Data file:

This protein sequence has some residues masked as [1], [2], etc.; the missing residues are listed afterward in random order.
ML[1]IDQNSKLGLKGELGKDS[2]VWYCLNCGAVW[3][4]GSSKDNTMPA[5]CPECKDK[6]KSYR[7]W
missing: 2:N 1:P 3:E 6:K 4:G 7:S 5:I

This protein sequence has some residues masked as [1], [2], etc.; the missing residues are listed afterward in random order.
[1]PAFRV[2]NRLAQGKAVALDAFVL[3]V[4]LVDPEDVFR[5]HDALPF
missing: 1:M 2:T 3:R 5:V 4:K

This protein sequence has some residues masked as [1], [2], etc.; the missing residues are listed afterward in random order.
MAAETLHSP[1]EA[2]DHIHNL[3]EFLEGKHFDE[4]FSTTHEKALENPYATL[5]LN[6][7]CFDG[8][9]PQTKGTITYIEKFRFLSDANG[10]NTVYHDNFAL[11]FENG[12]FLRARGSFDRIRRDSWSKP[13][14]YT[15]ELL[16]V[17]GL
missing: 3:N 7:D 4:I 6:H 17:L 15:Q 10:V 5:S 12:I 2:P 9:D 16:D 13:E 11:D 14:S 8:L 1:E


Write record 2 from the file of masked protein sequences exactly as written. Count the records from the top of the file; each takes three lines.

This protein sequence has some residues masked as [1], [2], etc.; the missing residues are listed afterward in random order.
[1]PAFRV[2]NRLAQGKAVALDAFVL[3]V[4]LVDPEDVFR[5]HDALPF
missing: 1:M 2:T 3:R 5:V 4:K